Flood – The forgotten insurance!

ONLY flood insurance protects against the risk of damage caused by floods!

Your business or home has a 26% chance of being damaged by flooding in a 30-year period, compared to a 9% chance of damage or loss due to fire. Floods can happen almost anywhere and anytime – not just near water. The floods are the number one natural disaster in the United States and have caused nearly $1.6 million in damage in Alaska and $23.8 billion in the United States over the past 10 years. Flood coverage is sold separately from all other types of insurance coverage.

Flood damage protection is available for protection against loss of commercial buildings, residential buildings/homes and tenants’ belongings. Coverage is available up to $250,000 for single-family, multi-family and other residential buildings and up to $100,000 for contents coverage. Non-residential buildings, including small businesses, can acquire coverage for up to $500,000 for the building and $500,000 for the contents. Flood damage coverage is not covered by any other type of policy except a flood insurance policy.

Insurance Placed by Lender vs Owner/Buyer

If you are applying for a home or home loan, the lender may take the initiative to purchase insurance for you to meet the terms of the loan. This is called “lender-placed” insurance coverage, and it can often be more focused on protecting the lender’s interests than yours. Additionally, coverage purchased through a lender could cost you up to three to four times more than if you purchase the insurance yourself through an agency or insurance agent. Lenders will advise borrowers if flood insurance is required as a loan condition (National Flood Insurance Reform Act of 1994). Also, there is no 30-day waiting period for flood insurance purchased as part of a mortgage. Flood insurance is required if the lender is federally regulated and your property is located in a special risk area.

What is a special risk area?

This is a designated area with the greatest risk of flooding. Flood insurance rate maps show high risk areas as zones A, AE, or V. However, nearly 25% of all flood claims come from listed medium or low risk flood zones. as zones B, C and X. Anyone can buy flood insurance. whether or not they are in a special risk area. If you already have flood insurance and are selling your business or home, you can assign your current flood insurance policy to the buyer at closing.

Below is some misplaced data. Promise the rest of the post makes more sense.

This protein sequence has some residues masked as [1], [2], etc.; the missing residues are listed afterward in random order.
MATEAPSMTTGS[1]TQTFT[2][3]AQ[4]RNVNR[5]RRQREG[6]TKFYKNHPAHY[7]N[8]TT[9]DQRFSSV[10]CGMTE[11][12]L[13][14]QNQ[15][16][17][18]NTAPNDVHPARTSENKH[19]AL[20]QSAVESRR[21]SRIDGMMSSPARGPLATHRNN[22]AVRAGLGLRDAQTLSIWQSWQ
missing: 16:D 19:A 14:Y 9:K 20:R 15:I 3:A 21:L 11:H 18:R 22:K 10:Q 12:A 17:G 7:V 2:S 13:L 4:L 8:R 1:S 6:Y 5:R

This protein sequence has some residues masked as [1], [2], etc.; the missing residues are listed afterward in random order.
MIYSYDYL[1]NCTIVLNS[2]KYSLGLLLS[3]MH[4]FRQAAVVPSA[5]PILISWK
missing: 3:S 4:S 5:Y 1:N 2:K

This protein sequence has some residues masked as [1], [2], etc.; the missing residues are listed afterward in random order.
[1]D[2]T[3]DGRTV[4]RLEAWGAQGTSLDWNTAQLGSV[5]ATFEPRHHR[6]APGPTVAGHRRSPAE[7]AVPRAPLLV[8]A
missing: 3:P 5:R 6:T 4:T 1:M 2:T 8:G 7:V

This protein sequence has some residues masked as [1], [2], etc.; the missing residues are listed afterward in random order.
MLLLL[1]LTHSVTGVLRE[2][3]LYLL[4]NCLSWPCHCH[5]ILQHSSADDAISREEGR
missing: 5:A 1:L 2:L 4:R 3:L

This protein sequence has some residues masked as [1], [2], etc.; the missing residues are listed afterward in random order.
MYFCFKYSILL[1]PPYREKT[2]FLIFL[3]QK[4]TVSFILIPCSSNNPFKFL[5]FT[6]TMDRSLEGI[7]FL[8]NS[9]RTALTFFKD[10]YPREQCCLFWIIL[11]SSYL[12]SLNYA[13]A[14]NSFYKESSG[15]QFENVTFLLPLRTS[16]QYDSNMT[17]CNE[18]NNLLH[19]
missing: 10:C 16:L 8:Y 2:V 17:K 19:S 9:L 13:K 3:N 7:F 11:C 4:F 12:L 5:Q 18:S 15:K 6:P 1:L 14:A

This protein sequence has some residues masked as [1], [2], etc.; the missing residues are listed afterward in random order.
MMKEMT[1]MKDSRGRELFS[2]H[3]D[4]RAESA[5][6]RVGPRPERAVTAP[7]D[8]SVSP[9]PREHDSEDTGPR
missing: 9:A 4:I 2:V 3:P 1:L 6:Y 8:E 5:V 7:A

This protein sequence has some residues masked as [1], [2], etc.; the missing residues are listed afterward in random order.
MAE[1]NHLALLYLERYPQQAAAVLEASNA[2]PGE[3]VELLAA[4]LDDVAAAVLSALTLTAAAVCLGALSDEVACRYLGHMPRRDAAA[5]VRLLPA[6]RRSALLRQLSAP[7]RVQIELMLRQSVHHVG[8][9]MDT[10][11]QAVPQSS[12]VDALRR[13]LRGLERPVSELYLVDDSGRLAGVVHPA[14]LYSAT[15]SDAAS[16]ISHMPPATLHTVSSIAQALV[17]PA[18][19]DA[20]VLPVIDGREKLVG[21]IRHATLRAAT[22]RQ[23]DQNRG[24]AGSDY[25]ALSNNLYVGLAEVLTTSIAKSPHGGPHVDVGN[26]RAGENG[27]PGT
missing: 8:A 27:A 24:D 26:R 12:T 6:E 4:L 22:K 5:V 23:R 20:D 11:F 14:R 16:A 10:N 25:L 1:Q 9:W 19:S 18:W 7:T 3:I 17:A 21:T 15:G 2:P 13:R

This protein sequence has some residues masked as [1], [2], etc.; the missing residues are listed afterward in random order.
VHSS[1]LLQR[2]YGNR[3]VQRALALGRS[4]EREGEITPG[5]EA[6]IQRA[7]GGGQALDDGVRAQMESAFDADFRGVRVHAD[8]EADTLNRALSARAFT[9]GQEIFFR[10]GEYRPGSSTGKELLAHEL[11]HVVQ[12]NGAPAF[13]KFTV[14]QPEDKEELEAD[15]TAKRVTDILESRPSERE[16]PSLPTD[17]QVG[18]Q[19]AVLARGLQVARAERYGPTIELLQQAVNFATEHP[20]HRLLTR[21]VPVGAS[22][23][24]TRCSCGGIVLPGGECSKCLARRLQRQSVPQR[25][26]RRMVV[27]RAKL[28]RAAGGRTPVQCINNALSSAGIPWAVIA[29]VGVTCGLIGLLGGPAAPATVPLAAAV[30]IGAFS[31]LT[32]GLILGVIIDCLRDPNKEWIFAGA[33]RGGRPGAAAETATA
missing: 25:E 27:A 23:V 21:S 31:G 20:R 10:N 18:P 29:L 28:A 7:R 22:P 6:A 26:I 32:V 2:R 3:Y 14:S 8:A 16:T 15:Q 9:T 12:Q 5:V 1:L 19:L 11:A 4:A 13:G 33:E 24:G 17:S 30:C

How are flood insurance premiums calculated?

Flood insurance premiums are based on the elevation level of the building or home. A “Flood Elevation Certificate” is required before flood premiums can be determined. This certificate must be completed by a licensed land surveyor or professional engineer authorized by law to certify elevation information. Flood elevation certificates cost between $200.00 and $1,000.00 to complete. Completed flood elevation certificates should be kept on file with your local community planning department as required by National Flood Insurance Program (NFIP) Regulation 44 CFR 60.3b1, FEMA Publication 480 and the local flood reduction ordinance for the community.

New Build Information

The participating community will require a homeowner or builder to obtain a “floodplain permit” before construction begins. This permit is issued by the community planning office and requires property owners to build above the base flood elevation. Check with the local community planning office to determine your flood zone. If your job site is located in a special risk area, it is wise to bring in a licensed land surveyor, professional engineer or licensed architect to establish a temporary baseline before construction begins. This will allow the builder to reference the reference and build above the base flood elevation (BFE). Additionally, it will help you determine the amount of fill material needed to raise your structure above the BFE, which will result in lower flood insurance costs. Remember: building above the BFE leads to lower flood insurance premiums; building below the BFE results in higher premiums.

Lower flood insurance premiums are available for homeowners who build above base flood elevation and do not have a basement or crawl space. Buildings that have a basement or crawl space require flood openings in the foundation. These are openings on all sides of the basement or crawl space walls that allow flood waters to flow freely through the space without creating hydrostatic pressure.

How do I get flood insurance?

Applying for flood insurance is easy! Flood insurance is available from approximately 90 insurance companies in more than 20,300 participating communities nationwide.

Your chosen insurance agent will require a flood elevation certificate which will contain the information needed to assess the policy. The premium charged for a properly rated NFIP policy will be the same regardless of who you purchase the policy from. For more information on rates, premiums or cards, contact your local independent insurance agent.

Flood elevation certificates can be delivered to your city or borough office for safekeeping.

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